The Walkmen / Lisbon / Fat Possum
Much has been said about the ‘expansive’ new sound captured by the indie rock quintet The Walkmen on this release, but the sparse and just-a-little-empty sounding Lisbon sounds as though it could have been captured by a trio. Maybe the other guys in the band were having smokes or handing out waters, who knows, but that’s not to say the disc lacks redeeming qualities. There’s a rare bite in the voice of singer/guitarist Hamilton Leithauser capable of turning sorrowful lyrics into ones rife with resentment and bitterness. On “Stranded”, with help from some turn of the (twentieth) century brass, it’s not hard to picture the singer as a broken down ex-patriot street musician in the titular Portuguese capital – something right out of Hemingway.
It is tough to pick out a bold, rocking track from Lisbon, as the atmosphere and emotional build up in songs such as “Victory” and “Angela Surf City” ensure that you don’t hear much drums or driving rhythm until about a third of the way through. After that, the album suffers what can only be referred to as a refusal to die. There are no more swelling trumpets, and only scant amounts of the quiet fury that seemed to be building in the opening tracks. All that’s left are a fistful of lonely beach guitar riffs and some vocal lines that make you wish you could sing like that.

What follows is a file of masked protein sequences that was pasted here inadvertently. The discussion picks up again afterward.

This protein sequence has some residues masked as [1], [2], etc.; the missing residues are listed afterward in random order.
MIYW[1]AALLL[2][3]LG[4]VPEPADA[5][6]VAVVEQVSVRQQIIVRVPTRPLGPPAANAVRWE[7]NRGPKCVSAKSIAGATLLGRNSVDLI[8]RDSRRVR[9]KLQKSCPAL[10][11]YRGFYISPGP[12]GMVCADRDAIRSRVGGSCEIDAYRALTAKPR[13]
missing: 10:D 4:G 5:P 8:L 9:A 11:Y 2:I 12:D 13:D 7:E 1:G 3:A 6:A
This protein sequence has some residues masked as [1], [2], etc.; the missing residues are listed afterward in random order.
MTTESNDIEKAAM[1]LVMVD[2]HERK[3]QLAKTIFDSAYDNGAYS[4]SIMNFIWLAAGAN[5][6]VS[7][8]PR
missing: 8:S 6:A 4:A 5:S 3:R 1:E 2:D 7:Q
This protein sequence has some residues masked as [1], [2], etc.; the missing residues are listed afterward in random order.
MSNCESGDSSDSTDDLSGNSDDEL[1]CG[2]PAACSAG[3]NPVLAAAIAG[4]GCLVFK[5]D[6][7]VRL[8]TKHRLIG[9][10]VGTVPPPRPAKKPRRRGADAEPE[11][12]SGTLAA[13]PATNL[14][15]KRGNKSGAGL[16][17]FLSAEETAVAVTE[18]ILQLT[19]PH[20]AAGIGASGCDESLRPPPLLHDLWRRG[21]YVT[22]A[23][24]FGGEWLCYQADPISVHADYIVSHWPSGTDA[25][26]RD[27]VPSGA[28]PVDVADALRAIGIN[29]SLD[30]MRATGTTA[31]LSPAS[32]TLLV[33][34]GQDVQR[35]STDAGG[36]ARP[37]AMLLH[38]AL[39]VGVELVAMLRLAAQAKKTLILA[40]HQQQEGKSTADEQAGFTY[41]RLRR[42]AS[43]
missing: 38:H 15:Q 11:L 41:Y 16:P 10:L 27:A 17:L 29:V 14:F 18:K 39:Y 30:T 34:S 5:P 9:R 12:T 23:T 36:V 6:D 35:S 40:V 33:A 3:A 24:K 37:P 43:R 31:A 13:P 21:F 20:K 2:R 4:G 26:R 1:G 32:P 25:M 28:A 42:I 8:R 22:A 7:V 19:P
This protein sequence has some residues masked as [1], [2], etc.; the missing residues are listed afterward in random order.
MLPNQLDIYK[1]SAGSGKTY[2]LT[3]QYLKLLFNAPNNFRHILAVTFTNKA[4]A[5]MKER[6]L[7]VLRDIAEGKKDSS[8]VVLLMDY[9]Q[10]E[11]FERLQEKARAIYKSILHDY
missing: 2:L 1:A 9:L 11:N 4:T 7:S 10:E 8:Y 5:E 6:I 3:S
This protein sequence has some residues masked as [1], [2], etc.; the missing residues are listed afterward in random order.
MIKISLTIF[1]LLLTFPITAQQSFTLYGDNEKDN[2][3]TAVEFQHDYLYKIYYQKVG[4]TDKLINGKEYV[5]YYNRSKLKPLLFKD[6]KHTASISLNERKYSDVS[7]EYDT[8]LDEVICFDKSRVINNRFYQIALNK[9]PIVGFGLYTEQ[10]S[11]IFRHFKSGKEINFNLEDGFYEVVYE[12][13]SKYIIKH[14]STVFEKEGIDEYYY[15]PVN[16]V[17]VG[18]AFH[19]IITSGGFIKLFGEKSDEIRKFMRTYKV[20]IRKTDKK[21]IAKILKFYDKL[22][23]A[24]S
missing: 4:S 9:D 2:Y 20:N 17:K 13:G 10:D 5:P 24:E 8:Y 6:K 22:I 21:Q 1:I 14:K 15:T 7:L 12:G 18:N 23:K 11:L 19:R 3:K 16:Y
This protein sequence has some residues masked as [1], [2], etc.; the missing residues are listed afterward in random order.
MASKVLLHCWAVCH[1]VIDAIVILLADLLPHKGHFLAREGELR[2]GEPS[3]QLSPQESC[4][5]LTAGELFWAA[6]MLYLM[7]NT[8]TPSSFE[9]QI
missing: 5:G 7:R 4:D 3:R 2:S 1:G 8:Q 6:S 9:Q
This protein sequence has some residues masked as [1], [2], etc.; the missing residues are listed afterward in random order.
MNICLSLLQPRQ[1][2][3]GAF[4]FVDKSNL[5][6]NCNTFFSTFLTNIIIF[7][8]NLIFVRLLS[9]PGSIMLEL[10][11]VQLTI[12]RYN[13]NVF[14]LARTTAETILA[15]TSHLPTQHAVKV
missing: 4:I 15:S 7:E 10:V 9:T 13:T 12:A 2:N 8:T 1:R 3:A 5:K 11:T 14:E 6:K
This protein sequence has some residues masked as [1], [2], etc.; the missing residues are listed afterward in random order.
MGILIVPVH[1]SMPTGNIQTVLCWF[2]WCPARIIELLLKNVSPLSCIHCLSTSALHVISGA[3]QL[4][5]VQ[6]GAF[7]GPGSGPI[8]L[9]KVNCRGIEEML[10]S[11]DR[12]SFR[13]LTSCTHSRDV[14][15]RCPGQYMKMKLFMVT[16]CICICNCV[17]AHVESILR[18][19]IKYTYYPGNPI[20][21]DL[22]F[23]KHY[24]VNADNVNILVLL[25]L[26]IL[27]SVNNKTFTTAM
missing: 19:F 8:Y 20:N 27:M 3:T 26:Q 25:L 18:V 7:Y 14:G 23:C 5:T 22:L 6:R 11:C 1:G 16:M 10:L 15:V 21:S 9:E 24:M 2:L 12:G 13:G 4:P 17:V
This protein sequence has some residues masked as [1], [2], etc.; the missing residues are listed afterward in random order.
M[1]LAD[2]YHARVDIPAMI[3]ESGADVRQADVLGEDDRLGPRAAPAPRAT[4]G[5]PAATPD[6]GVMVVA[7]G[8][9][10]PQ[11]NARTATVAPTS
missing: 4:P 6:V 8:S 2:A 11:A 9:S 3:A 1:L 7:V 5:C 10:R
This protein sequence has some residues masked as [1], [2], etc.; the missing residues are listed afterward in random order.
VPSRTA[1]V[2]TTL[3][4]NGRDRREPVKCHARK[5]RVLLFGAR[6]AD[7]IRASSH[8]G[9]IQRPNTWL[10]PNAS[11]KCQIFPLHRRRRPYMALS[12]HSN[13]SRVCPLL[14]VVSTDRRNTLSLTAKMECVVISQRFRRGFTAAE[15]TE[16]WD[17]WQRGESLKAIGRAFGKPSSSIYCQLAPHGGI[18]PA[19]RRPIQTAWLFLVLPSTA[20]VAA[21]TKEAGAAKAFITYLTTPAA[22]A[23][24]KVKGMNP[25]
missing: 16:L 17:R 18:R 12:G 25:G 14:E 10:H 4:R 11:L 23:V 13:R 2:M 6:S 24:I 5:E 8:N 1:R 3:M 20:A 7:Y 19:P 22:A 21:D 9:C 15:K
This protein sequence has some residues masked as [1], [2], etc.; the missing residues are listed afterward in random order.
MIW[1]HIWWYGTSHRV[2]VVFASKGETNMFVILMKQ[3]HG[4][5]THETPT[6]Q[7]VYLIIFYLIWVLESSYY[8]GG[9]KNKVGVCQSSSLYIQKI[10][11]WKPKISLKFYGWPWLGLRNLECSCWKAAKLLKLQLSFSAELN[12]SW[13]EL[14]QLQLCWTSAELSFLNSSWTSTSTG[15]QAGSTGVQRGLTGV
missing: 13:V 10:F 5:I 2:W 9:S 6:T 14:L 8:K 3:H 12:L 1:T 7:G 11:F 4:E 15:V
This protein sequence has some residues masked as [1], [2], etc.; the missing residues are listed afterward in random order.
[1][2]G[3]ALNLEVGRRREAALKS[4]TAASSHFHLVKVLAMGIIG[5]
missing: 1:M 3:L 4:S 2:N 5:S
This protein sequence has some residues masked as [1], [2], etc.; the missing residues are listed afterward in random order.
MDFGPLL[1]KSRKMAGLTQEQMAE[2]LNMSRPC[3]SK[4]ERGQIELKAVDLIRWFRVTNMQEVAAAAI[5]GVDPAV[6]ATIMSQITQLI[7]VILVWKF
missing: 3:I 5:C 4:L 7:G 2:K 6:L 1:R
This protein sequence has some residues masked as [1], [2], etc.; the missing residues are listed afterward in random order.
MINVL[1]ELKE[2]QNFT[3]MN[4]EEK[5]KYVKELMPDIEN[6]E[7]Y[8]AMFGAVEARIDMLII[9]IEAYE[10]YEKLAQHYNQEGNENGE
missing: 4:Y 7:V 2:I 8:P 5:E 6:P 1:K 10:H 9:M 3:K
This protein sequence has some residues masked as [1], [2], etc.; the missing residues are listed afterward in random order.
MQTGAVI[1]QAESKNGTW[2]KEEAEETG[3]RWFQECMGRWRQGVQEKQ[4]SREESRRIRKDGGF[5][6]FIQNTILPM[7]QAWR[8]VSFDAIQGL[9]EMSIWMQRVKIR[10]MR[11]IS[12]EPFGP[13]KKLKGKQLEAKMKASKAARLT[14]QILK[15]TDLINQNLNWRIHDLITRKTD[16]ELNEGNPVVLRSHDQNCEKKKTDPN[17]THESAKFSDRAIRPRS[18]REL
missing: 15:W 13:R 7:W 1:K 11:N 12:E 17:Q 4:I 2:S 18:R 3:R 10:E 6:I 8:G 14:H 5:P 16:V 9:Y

Download: “Blue As Your Blood”, “Stranded”
luv that Hemingway reference
Not an ‘expansive’ sound, this is the sound The Walkmen have been using since day one, this album is almost an expansion of You & Me.
As for a trio, they are. Musically its guitar, bass, drum, maybe Hamilton was having a smoke break between vocal tracks??
The only track that is relatively atypical to The Walkmen is Stranded, but the structure of the song still follows the same formula.
Good album, not great. You & Me>Lisbon.